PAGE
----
The Greens have urged the Federal Government to examine allegations mining company FMG tried to manipulate the native title process during negotiations over an iron ore project in WA's Pilbara.
It has been alleged by lawyer Kerry Savas that Fortescue Metals Group rigged the outcome of a meeting between the company and Aboriginal landowners last year.
The Yindjibarndi Aboriginal Corporation, which has been opposed to the mine, lays claim to the land but a splinter group of traditional owners, the Wirlu-murra, is keen to see the project proceed.
Mr Savas worked for a legal firm paid by FMG to represent the Wirlu-murra.
At the meeting in March 2011, a show of hands gave support to the project.
FMG has rejected the allegation, saying all the right processes were followed.
Greens Senator Rachel Siewert says the rights of the Yindjibarndi people must be protected.
"There are very serious accusations going on of manipulation," she said.
"It has been a matter of serious discussion in the Pilbara for some time and it is time the Federal Government investigated these very serious claims." The Yindjibarndi's Michael Woodley says landowners still strongly oppose the project but are willing to negotiate.
"I think the opportunity to see this thing come through to the other end where everyone wins is still open," he said.
"But, at the end of the day our position today is the position we held on the 16th of March meeting that we strongly opposed this project from going ahead." Mr Woodley says FMG needs to change.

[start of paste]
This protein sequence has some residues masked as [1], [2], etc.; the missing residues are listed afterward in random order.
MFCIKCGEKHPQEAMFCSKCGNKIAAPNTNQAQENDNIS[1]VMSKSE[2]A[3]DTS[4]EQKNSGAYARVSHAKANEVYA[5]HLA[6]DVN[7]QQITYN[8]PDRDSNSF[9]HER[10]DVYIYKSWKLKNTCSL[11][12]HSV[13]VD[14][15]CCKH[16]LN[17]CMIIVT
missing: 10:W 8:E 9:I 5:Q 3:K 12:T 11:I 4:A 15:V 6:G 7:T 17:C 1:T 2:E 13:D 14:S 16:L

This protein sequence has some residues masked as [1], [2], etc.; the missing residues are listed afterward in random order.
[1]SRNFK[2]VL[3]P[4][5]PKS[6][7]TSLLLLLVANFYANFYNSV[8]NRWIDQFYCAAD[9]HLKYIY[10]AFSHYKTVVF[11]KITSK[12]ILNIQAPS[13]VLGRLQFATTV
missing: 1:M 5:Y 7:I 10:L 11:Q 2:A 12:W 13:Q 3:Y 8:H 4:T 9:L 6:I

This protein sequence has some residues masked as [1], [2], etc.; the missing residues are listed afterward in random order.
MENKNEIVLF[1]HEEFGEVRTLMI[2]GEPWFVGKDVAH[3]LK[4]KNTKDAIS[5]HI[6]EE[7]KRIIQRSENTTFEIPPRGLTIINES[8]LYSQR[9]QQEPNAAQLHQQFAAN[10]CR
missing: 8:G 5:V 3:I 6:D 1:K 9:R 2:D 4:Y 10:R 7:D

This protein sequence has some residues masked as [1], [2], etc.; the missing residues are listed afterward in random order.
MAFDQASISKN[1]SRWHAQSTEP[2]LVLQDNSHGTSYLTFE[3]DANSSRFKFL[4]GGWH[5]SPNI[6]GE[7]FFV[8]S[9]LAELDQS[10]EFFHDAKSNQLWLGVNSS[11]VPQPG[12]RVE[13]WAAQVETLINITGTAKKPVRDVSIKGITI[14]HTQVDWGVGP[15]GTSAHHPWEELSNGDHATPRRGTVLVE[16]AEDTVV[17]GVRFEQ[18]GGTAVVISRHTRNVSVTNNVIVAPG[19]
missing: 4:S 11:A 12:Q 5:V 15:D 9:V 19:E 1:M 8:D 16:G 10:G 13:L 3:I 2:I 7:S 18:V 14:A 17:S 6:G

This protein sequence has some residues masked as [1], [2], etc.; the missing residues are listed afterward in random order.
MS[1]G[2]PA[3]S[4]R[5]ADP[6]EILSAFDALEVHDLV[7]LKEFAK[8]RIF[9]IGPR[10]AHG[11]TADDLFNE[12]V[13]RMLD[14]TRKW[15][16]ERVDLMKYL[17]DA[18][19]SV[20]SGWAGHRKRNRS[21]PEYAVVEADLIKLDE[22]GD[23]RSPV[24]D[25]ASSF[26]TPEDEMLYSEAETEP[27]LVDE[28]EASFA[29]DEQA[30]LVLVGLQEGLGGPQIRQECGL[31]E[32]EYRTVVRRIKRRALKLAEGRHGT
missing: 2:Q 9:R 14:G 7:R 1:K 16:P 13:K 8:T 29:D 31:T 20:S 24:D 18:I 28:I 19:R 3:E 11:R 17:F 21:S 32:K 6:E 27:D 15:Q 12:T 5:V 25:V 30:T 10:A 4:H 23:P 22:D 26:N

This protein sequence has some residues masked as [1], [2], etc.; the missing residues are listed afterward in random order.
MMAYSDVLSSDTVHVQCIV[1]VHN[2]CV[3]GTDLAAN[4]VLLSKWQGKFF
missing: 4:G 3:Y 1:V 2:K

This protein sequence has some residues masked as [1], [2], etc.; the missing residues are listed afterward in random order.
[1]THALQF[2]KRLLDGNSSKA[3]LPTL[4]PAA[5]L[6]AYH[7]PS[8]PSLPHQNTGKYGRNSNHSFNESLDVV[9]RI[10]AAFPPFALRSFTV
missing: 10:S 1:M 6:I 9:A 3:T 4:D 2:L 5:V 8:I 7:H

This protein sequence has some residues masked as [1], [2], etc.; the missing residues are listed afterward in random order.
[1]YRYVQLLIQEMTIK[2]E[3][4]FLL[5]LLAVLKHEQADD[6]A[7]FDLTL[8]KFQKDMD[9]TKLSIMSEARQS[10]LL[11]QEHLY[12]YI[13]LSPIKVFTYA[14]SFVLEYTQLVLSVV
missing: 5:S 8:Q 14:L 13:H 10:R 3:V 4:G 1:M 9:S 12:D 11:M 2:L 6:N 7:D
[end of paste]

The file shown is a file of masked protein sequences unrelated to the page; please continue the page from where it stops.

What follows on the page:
"The status quo remains the same; FMG through its ideology in terms of what [it]thinks of Indigenous people of the Pilbara is still the same and therefore we don't accept it," he said.
"And, therefore we stand our ground and what's best moving forward.
"The company has been lying since day one in terms of how they conduct business.
"What they've done with the mine, they've just rigged it up in favour of FMG for an outcome for FMG and they had no business being there." FMG's director of development, Peter Meurs, said the company has paid a lot of attention to matters that relate to Aboriginal people.
He told the ABC he rejected accusations the company established the Wirlu-murra to derail opposition to the project.
"Fortescue definitely did not set up a rival group to YAC," he said.
"We were approached as Fortescue by other people from the community, particularly the women of the community, that really wanted to work with Fortescue." Mr Meurs said FMG paid for the expenses of people who attended the meeting to ensure "fair representation".